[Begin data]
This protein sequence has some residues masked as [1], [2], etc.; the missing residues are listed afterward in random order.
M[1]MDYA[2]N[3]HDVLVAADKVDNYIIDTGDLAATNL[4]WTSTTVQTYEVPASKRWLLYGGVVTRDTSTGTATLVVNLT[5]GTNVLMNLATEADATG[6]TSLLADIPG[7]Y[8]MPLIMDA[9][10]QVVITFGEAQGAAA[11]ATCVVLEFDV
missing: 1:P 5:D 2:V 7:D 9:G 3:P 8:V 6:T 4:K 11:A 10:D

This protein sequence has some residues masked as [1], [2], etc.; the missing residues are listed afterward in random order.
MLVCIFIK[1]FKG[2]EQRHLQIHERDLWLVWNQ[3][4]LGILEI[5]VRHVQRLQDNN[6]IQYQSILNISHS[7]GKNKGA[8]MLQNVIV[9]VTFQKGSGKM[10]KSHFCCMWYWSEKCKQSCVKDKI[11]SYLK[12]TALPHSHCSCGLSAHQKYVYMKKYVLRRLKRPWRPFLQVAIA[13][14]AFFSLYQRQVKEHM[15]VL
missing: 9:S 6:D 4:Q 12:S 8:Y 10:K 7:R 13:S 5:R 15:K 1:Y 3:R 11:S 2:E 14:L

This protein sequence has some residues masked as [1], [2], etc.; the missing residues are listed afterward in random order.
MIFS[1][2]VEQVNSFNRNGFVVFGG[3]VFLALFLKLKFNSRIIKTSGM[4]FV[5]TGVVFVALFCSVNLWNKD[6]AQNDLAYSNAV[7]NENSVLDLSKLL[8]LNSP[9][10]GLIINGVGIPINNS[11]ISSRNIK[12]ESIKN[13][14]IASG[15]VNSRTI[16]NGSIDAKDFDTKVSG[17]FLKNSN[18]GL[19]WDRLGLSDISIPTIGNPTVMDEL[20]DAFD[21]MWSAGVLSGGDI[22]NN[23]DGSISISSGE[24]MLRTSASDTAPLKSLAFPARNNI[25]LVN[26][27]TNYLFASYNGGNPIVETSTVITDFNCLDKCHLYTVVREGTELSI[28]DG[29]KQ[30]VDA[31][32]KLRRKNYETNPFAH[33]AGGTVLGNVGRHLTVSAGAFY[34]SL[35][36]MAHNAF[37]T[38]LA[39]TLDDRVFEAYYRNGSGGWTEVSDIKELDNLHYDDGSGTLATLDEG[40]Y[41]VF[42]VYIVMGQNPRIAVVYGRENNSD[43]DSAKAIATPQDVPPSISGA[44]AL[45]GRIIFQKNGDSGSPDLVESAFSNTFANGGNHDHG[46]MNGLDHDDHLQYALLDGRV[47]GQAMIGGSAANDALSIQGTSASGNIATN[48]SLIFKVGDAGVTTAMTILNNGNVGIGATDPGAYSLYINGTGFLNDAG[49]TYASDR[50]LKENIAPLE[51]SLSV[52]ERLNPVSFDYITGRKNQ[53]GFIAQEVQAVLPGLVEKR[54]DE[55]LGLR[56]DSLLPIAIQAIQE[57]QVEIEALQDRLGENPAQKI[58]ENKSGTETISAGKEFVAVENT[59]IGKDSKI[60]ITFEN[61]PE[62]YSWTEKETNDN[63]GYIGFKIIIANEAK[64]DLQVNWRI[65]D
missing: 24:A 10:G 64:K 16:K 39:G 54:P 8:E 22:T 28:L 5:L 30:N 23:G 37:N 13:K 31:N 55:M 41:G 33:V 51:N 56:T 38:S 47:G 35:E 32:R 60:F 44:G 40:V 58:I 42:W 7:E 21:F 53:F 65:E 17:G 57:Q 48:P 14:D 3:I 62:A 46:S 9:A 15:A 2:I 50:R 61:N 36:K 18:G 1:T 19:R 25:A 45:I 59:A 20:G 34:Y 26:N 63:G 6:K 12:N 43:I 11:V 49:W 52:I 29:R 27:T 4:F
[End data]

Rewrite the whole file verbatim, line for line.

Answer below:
This protein sequence has some residues masked as [1], [2], etc.; the missing residues are listed afterward in random order.
M[1]MDYA[2]N[3]HDVLVAADKVDNYIIDTGDLAATNL[4]WTSTTVQTYEVPASKRWLLYGGVVTRDTSTGTATLVVNLT[5]GTNVLMNLATEADATG[6]TSLLADIPG[7]Y[8]MPLIMDA[9][10]QVVITFGEAQGAAA[11]ATCVVLEFDV
missing: 1:P 5:D 2:V 7:D 9:G 3:P 8:V 6:T 4:K 11:A 10:D

This protein sequence has some residues masked as [1], [2], etc.; the missing residues are listed afterward in random order.
MLVCIFIK[1]FKG[2]EQRHLQIHERDLWLVWNQ[3][4]LGILEI[5]VRHVQRLQDNN[6]IQYQSILNISHS[7]GKNKGA[8]MLQNVIV[9]VTFQKGSGKM[10]KSHFCCMWYWSEKCKQSCVKDKI[11]SYLK[12]TALPHSHCSCGLSAHQKYVYMKKYVLRRLKRPWRPFLQVAIA[13][14]AFFSLYQRQVKEHM[15]VL
missing: 9:S 6:D 4:Q 12:S 8:Y 10:K 7:R 13:S 5:R 15:K 1:Y 3:R 11:S 2:E 14:L

This protein sequence has some residues masked as [1], [2], etc.; the missing residues are listed afterward in random order.
MIFS[1][2]VEQVNSFNRNGFVVFGG[3]VFLALFLKLKFNSRIIKTSGM[4]FV[5]TGVVFVALFCSVNLWNKD[6]AQNDLAYSNAV[7]NENSVLDLSKLL[8]LNSP[9][10]GLIINGVGIPINNS[11]ISSRNIK[12]ESIKN[13][14]IASG[15]VNSRTI[16]NGSIDAKDFDTKVSG[17]FLKNSN[18]GL[19]WDRLGLSDISIPTIGNPTVMDEL[20]DAFD[21]MWSAGVLSGGDI[22]NN[23]DGSISISSGE[24]MLRTSASDTAPLKSLAFPARNNI[25]LVN[26][27]TNYLFASYNGGNPIVETSTVITDFNCLDKCHLYTVVREGTELSI[28]DG[29]KQ[30]VDA[31][32]KLRRKNYETNPFAH[33]AGGTVLGNVGRHLTVSAGAFY[34]SL[35][36]MAHNAF[37]T[38]LA[39]TLDDRVFEAYYRNGSGGWTEVSDIKELDNLHYDDGSGTLATLDEG[40]Y[41]VF[42]VYIVMGQNPRIAVVYGRENNSD[43]DSAKAIATPQDVPPSISGA[44]AL[45]GRIIFQKNGDSGSPDLVESAFSNTFANGGNHDHG[46]MNGLDHDDHLQYALLDGRV[47]GQAMIGGSAANDALSIQGTSASGNIATN[48]SLIFKVGDAGVTTAMTILNNGNVGIGATDPGAYSLYINGTGFLNDAG[49]TYASDR[50]LKENIAPLE[51]SLSV[52]ERLNPVSFDYITGRKNQ[53]GFIAQEVQAVLPGLVEKR[54]DE[55]LGLR[56]DSLLPIAIQAIQE[57]QVEIEALQDRLGENPAQKI[58]ENKSGTETISAGKEFVAVENT[59]IGKDSKI[60]ITFEN[61]PE[62]YSWTEKETNDN[63]GYIGFKIIIANEAK[64]DLQVNWRI[65]D
missing: 24:A 10:G 64:K 16:K 39:G 54:P 8:E 22:T 28:L 5:L 30:N 23:G 37:N 13:K 31:N 55:M 41:G 33:V 51:N 56:T 38:S 47:G 35:E 32:R 60:F 44:G 40:V 58:I 42:W 7:E 21:F 53:F 65:E 17:G 57:Q 48:P 14:D 3:I 62:A 46:S 9:A 15:A 2:I 50:R 61:N 36:K 18:G 1:T 19:R 25:A 45:I 59:A 20:G 34:Y 26:N 63:G 6:K 12:N 43:I 11:V 49:W 52:I 29:R 27:T 4:F